It’s the same story, albeit there are more challenges. The beasts are more dangerous aka larger, but the biggest significant is the distance between the islands. You can build a sail in the first Chapter, but it wasn’t needed all that much. Kara could easily row with her oar to each of the islands. But now, rowing for too long will affect her stamina. If her stamina gets too low, she gets hungry. If she gets too hungry, her health drops, etc. etc. etc.
While you can bring food with you on the boat to keep your stamina up, food spoils incredibly quickly. Sure, these mushrooms have been growing on a tree for months now, but now that you’ve plucked them, they’re going to go bad in roughly 15 minutes. Cooking the meat doesn’t help too much either. At the rate it spoils vs the length of time it takes to cook it, it’s better to eat it raw anyway. Kara doesn’t like it, but it’s either that or letting food go bad on accident or waiting half a day for it to cook over a campfire. Naturally, the food only spoils at the worst time imaginable.
But as I was saying, now Kara needs to sail, and what a tedious, arduous chore this is. Sailing is slower here than it was in The Legend of Zelda: Wind Waker, and that’s seriously saying something. In keeping with the survivalist theme, the wind doesn’t always cooperate with your sail. It is possible to starve to death on your boat due to the wind not helping you get to an island with food. You can row to move right along—watch that stamina—but one does not simply start to row with the sail. Kara has to stand up in the boat and completely dismantle the mast every time. There’s no way, for some reason, to easily switch between the two.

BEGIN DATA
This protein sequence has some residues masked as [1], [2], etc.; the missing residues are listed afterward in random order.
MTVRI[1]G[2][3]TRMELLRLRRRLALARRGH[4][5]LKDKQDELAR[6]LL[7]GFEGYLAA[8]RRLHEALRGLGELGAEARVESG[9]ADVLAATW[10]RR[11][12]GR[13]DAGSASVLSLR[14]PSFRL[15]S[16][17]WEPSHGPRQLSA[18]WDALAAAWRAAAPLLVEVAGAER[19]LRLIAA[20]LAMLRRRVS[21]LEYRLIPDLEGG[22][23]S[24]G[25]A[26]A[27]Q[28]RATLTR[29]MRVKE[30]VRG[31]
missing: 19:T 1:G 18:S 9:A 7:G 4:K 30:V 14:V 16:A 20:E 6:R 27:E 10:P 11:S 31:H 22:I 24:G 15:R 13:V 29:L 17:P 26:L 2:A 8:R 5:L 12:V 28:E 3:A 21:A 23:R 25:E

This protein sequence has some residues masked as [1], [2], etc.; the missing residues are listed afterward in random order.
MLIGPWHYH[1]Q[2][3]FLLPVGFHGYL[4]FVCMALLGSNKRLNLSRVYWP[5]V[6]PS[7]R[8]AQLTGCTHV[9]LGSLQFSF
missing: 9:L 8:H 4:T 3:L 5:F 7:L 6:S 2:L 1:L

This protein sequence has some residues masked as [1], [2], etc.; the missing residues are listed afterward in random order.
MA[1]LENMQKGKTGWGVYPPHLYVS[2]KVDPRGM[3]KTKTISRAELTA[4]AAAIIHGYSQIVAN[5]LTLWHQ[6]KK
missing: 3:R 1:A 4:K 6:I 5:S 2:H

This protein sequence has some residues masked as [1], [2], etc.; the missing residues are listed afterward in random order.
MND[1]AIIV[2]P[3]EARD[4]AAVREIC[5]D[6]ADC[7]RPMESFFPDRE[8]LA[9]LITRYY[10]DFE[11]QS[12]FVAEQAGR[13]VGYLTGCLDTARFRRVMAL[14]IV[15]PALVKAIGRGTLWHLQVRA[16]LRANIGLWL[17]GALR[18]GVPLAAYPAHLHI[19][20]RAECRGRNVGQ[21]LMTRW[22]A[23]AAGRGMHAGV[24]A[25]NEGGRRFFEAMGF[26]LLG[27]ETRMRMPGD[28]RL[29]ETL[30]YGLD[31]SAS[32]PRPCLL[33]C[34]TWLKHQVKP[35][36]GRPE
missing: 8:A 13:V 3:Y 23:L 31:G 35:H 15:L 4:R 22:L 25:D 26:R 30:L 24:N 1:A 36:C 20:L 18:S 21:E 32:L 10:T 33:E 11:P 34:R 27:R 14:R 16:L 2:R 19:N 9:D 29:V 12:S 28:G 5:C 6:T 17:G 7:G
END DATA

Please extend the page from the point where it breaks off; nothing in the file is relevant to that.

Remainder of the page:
And, as previously mentioned, if you die, you go all the way back to the beginning. You have to craft everything you had on your boat again. Even better, you have to activate those three island beacons again. Imagine my delight when I found that Chapter 3 was also the same song and dance as the first chapter, just with yet a different biome. After I died in Chapter 2, I immediately changed the game’s difficulty to story mode, which doesn’t send you back to the very beginning and you get to keep everything you made, except for the boat. You have to built your boat again. But in the grand scheme of things, I’ll take it.
I’m honestly not sure why Windbound has this rogue-lite element at all. Even without starting over, a run through of the game can take 6-8 hours, depending on your exploring mood. Why would anyone want to go all the way through that just to repeat it if they died in Chapter 5 (the final Chapter)? That’s rage-quitting material right there. The whole difficulty setting seems incredibly tacked on, as if the developers really wanted that rogue-lite tag, and this is the best way they found to use it.
In the end, after figuring out every Chapter was essentially second verse, same as the first, I stopped exploring. I stopped trying to get better gear. All I needed was enough food to keep me alive as I sail from one island to the next, climbing towers, activating beacons, rinse, and repeat. Even worse, there wasn’t much story to make any of the progress between Chapters feel satisfying. Not even the ending was a nice reward.
At least the game is beautiful. I’ll definitely give it that.
Windbound is available for the Nintendo Switch, PlayStation 4, Xbox One, PC, and Google Stadia.